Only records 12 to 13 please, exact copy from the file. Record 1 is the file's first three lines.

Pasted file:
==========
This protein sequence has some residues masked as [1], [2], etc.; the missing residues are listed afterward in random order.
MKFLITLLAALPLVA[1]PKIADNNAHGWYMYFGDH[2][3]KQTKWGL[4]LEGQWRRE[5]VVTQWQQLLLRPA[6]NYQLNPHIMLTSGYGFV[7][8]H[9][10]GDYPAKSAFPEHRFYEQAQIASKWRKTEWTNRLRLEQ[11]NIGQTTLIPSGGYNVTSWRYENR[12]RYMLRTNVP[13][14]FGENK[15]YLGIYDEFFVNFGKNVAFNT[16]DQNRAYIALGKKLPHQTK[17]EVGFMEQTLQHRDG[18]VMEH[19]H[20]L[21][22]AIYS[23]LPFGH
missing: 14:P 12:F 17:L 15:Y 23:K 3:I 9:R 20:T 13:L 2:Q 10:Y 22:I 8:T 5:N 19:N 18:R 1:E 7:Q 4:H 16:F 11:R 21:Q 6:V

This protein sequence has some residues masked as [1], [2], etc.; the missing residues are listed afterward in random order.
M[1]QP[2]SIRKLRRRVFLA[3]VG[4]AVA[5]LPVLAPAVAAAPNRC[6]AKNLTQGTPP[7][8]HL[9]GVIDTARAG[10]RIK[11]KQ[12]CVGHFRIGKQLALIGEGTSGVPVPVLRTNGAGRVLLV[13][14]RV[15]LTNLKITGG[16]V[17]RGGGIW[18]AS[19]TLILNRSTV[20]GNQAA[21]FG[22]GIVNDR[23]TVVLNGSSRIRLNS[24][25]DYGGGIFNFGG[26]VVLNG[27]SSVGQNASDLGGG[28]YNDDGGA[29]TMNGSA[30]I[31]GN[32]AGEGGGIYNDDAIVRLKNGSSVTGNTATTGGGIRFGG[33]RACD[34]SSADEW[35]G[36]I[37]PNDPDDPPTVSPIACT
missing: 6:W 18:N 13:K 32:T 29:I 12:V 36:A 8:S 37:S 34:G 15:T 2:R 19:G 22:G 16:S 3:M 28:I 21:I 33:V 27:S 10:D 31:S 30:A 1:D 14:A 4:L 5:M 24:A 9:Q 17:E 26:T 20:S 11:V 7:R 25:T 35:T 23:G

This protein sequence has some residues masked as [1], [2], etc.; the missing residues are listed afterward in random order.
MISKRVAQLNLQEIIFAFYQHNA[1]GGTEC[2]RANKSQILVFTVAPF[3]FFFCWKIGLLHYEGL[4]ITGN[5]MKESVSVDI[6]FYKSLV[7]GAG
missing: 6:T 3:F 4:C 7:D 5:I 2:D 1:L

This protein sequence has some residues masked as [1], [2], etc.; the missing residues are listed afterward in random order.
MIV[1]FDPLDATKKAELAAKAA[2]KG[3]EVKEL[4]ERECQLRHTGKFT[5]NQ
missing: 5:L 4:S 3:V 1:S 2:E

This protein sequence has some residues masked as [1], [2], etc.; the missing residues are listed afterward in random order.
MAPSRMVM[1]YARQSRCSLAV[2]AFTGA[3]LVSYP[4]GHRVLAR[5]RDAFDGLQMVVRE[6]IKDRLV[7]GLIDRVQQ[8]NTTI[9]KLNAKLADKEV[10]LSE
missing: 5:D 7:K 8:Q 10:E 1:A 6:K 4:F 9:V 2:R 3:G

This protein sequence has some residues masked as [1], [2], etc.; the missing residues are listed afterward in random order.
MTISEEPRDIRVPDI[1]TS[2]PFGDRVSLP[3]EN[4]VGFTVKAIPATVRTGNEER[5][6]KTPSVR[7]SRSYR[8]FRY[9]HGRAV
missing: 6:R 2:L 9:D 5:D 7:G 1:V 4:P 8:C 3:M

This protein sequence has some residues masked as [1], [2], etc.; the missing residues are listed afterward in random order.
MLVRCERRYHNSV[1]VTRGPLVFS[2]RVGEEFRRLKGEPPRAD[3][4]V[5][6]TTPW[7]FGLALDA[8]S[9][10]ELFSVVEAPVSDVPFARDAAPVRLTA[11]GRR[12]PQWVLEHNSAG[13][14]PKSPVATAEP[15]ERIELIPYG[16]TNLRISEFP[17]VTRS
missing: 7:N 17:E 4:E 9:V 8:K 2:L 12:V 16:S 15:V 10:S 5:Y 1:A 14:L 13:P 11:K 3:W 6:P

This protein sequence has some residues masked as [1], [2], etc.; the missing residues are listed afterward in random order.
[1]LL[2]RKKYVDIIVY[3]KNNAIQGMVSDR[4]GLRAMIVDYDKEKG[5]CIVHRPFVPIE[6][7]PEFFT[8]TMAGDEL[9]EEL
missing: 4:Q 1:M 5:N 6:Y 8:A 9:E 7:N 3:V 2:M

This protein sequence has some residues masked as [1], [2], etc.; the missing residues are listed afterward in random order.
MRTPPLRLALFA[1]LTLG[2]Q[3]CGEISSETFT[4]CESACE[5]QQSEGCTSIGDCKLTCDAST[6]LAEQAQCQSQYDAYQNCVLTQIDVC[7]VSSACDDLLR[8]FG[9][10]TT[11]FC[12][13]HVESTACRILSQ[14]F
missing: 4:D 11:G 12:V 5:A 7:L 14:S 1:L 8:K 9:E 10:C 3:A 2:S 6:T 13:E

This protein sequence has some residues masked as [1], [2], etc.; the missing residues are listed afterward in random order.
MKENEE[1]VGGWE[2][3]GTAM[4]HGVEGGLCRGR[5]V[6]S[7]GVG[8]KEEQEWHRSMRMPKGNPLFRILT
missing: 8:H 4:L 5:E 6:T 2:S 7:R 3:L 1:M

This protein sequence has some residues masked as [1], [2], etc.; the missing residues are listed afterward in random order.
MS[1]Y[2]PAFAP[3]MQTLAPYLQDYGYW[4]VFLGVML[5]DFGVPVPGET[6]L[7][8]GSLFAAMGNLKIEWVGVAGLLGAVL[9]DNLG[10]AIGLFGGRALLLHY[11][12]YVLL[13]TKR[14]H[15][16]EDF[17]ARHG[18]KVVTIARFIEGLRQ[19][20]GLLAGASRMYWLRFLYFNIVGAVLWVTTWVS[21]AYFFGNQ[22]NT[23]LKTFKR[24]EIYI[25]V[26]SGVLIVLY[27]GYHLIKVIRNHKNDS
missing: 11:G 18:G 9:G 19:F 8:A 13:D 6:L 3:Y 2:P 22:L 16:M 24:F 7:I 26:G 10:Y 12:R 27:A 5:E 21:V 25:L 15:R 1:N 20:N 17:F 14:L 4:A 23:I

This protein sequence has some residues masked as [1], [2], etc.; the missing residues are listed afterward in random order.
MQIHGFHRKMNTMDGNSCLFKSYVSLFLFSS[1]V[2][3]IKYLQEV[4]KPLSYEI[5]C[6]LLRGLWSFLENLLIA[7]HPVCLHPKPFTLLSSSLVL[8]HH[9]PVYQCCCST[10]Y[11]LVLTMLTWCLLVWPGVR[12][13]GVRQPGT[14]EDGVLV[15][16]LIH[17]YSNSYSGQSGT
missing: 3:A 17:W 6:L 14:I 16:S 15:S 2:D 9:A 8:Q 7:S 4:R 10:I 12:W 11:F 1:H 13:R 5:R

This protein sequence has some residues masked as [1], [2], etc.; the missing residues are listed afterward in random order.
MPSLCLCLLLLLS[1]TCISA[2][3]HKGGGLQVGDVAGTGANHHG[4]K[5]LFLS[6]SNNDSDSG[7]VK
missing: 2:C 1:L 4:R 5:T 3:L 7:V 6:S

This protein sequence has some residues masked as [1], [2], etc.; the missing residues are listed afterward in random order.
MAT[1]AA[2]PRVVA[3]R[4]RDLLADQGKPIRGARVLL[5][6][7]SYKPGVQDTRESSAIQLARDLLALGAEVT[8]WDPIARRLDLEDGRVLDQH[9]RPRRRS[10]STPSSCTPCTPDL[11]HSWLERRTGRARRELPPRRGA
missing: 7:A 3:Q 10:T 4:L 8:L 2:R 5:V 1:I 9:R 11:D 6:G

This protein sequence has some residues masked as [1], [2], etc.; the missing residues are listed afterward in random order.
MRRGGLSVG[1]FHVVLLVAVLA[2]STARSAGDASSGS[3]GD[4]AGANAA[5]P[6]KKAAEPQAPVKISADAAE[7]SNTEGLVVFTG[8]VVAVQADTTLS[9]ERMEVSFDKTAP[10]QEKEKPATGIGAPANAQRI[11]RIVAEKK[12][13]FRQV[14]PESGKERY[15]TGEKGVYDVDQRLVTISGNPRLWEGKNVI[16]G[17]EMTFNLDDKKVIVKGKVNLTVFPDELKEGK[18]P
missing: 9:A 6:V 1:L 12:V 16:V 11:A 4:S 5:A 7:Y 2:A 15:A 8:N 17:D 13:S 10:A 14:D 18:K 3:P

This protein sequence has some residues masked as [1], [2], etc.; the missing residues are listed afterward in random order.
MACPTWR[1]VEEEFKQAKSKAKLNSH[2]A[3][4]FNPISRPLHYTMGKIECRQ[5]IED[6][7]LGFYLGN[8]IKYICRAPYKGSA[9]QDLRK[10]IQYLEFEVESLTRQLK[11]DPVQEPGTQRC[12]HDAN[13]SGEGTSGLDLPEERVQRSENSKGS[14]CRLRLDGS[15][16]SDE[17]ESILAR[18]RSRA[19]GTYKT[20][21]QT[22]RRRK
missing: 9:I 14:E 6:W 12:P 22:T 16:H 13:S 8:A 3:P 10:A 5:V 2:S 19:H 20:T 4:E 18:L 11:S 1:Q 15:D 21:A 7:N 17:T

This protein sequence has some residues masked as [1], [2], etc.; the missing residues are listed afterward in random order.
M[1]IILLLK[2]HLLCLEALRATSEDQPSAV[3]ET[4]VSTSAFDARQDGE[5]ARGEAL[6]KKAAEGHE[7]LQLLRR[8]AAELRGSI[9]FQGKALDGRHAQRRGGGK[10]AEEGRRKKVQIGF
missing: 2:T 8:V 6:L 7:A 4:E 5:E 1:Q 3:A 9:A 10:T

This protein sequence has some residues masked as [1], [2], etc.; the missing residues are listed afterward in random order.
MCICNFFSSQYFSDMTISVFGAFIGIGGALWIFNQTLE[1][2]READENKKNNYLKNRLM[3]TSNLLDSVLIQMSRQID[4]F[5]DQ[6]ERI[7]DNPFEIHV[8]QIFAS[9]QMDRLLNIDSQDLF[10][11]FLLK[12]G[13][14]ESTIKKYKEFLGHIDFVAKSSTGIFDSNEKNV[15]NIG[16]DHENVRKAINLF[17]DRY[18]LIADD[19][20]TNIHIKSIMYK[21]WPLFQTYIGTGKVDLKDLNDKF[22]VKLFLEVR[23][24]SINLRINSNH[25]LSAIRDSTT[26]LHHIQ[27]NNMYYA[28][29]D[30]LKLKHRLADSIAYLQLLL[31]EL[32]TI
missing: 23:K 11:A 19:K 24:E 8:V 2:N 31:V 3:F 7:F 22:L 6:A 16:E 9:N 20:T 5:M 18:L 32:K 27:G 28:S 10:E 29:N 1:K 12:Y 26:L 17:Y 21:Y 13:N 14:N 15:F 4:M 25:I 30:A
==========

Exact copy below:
This protein sequence has some residues masked as [1], [2], etc.; the missing residues are listed afterward in random order.
MQIHGFHRKMNTMDGNSCLFKSYVSLFLFSS[1]V[2][3]IKYLQEV[4]KPLSYEI[5]C[6]LLRGLWSFLENLLIA[7]HPVCLHPKPFTLLSSSLVL[8]HH[9]PVYQCCCST[10]Y[11]LVLTMLTWCLLVWPGVR[12][13]GVRQPGT[14]EDGVLV[15][16]LIH[17]YSNSYSGQSGT
missing: 3:A 17:W 6:L 14:I 16:S 15:S 2:D 9:A 8:Q 7:S 4:R 10:I 12:W 11:F 1:H 13:R 5:R

This protein sequence has some residues masked as [1], [2], etc.; the missing residues are listed afterward in random order.
MPSLCLCLLLLLS[1]TCISA[2][3]HKGGGLQVGDVAGTGANHHG[4]K[5]LFLS[6]SNNDSDSG[7]VK
missing: 2:C 1:L 4:R 5:T 3:L 7:V 6:S